This theory recognizes that capital raised by firms is constituted by both debts and equity, however the theory states that there is an advantage of financing through debts due to tax benefit of the debts, however some costs arises as a result of debt costs and bankrupt costs and non bankrupt costs.

The theory further states that the marginal benefit of debts declines as the level of debts and at the same time the marginal cost of debts increases as debts increase, therefore a rational firm will optimize by the trade off point to determine the level of debts and equity to finance its operations.

However the theory states that as the debt equity ratio increases (D/E) then there is a trade off between bankruptcy and tax shield and this as a result causes an optimal capital structure for the firm, the diagram below demonstrates the optimal capital structure a firm should adopt.

From the above diagram the optimal capital structure is at the point marked „O“ where there is the most optimal debt equity ratio that a firm should adopt.

However this theory has faced a lot of critics whereby Miller (1977) whereby he stated that the theory only seem to be an equivalent to a balance between a rabbit and a horse where the theory only considers debts and equity in financing in the absence of other factors that influence capital structure in an organization. Others critics‘ state that there are other factors such as the changes in the price of assets will result into the variations in the market structure of a firm.

Despite the various critics the theory still gives us the overall idea about determining the value of firms and how to choose the optimal market structure, it gives the important factors to consider when choosing the most optimal capital structure and it argues that financing through debts is more advantageous than through equity, this is depicted by the argument that as the ratio of debts to equity increases there is an increase in marginal benefits of debts but which will eventually decline and the marginal cost of debts will start rising. The theory takes into consideration the role played by debts, equity in financing a firm and also determining the value of the firm.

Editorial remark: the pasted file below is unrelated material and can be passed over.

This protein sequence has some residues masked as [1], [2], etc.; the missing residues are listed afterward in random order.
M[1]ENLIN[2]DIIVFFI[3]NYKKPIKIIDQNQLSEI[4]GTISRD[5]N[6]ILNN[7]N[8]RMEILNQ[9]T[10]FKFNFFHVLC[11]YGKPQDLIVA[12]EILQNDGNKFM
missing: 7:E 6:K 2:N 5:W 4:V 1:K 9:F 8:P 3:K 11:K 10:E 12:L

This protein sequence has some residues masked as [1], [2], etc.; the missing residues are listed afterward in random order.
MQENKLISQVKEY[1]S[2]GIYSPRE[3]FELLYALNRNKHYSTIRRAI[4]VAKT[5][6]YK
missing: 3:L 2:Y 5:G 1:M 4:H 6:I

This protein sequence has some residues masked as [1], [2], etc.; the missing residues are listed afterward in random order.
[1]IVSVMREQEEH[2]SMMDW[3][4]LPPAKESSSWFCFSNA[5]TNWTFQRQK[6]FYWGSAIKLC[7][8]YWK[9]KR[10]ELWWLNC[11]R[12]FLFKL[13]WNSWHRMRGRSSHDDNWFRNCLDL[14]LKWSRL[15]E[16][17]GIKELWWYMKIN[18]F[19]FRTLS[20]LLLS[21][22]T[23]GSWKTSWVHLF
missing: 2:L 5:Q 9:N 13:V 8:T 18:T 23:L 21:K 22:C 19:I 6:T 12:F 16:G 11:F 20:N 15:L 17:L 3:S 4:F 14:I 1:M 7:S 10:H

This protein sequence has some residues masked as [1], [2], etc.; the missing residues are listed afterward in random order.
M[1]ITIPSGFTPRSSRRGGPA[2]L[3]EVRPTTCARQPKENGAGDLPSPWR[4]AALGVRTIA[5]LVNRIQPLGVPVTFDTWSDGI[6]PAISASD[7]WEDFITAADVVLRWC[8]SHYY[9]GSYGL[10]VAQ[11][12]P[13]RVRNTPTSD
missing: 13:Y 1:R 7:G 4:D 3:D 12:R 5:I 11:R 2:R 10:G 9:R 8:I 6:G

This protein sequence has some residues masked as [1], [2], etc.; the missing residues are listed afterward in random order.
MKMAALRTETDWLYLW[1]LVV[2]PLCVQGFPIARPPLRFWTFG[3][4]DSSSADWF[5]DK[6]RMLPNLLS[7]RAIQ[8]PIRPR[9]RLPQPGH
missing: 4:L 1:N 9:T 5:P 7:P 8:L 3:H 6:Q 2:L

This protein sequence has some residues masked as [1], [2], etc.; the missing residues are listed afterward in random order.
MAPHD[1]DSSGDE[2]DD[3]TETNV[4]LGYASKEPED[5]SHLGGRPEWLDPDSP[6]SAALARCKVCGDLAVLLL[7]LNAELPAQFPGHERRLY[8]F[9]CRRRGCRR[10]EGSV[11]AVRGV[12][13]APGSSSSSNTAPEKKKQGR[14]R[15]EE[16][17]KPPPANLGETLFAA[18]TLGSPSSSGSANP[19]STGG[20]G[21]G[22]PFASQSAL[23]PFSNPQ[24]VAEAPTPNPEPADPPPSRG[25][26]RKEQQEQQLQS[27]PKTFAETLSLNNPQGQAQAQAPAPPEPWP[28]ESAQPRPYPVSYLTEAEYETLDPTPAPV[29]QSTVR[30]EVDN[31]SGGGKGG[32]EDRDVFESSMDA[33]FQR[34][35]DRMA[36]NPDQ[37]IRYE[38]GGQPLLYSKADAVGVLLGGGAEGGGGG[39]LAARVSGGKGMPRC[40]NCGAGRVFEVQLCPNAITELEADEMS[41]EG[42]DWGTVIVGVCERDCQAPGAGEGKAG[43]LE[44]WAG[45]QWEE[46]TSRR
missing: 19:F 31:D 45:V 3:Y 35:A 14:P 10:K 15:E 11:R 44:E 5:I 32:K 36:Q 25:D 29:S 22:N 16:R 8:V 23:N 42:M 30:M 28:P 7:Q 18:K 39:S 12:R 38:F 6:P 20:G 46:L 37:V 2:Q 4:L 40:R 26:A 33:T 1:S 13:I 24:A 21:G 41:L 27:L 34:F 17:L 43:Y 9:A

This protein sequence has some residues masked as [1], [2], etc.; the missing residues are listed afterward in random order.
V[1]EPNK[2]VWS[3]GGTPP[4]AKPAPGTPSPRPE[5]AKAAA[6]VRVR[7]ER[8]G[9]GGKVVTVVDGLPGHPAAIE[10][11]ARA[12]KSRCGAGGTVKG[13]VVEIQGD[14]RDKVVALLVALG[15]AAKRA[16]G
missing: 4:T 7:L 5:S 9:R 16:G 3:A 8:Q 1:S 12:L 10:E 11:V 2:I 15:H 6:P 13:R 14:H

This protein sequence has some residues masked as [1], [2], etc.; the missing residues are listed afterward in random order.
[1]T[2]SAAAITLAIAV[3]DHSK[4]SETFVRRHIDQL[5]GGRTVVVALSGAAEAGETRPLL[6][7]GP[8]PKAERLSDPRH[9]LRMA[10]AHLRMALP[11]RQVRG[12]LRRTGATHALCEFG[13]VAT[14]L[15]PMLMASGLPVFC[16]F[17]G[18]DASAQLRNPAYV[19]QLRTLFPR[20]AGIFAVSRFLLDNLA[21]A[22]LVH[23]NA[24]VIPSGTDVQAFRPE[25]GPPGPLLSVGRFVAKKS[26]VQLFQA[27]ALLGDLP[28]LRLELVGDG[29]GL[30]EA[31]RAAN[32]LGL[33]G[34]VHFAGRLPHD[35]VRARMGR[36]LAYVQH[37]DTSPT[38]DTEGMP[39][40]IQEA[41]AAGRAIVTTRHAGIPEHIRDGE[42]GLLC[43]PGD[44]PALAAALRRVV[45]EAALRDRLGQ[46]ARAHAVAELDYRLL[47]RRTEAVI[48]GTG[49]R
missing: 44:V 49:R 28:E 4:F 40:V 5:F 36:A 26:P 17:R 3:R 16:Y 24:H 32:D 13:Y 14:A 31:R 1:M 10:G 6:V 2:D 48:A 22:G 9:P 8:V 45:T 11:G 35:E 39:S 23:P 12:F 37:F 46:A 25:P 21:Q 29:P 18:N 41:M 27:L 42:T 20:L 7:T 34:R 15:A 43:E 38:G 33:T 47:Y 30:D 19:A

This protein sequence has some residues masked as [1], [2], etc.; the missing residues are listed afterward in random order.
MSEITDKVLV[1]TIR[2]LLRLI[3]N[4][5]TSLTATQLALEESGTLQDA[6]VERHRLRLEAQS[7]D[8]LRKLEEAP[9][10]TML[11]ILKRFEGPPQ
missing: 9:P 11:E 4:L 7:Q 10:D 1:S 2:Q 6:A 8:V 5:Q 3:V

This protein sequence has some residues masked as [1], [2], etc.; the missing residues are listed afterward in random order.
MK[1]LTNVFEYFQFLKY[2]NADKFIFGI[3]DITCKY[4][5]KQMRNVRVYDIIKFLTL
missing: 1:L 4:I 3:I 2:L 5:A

The other critic on this theory is that it does not give us the values of debt and equity to be adopted, it only gives a hypothetical approach to the levels of marginal benefits, marginal costs and also the bankruptcy cost and the interest and tax shield.

PECKING ORDER THEORY:

This theory was developed by Stewart Myers (1984), this theory states that firms will adhere to the hierarchy of financing whereby the firm will prefer to finance itself internally and when all internal fiancés are depleted it will opt for equity, therefore this theory supports the fact that debts are preferred by firms than equity.

A firm will finance itself internally, and then finance itself using debts and when these debts are depleted then the firm will finance through equity through sales of stock. Therefore equity financing is as a last resort to the firm, therefore the firm prefers to finance through a hierarchy of financing whereby they will finance through available funds, when these funds are depleted the firm will acquire debts and finally when this is depleted they will opt to finance through equity.

This theory is based on the assumption that the firm will always follow the hierarchy of financing, the firm will finance through internal funds and finally as a last resort finance through equity, this may not be true in practical terms because firms may not follow the hierarchy. However the theory advocates for finance through debts than finance by equity, this is the same case with the trade off theory.

AGENCY COST THEORY:

There are types of agency cost which tend to give explanation to the importance of the capital structure, they include asset substitution, underinvestment and cash flow.

  • Asset substitution:

This effect is comes as a result of an increase in the debt equity ratio which results into an increase in the incentive for managers to undertake risk to invest in projects, when this happens there will be a decline in the value of the firm which will result in wealth being transferred from the debt holders to the share holders.

  • Underinvestment problem:

The underinvestment problem results when the debts become more risky and therefore the gains from the projects will be accrued to debt holders rather than the share holders; this will result into the firm rejecting projects even if their net present value is positive and have the potential to increase the firm’s value.

  • The free cash flow:

The free cash flow is a problem whereby there is free cash flow in the firm, if this cash flow is not given to investors then there is a high possibility that the mangers of the firm will destroy the value of the firm.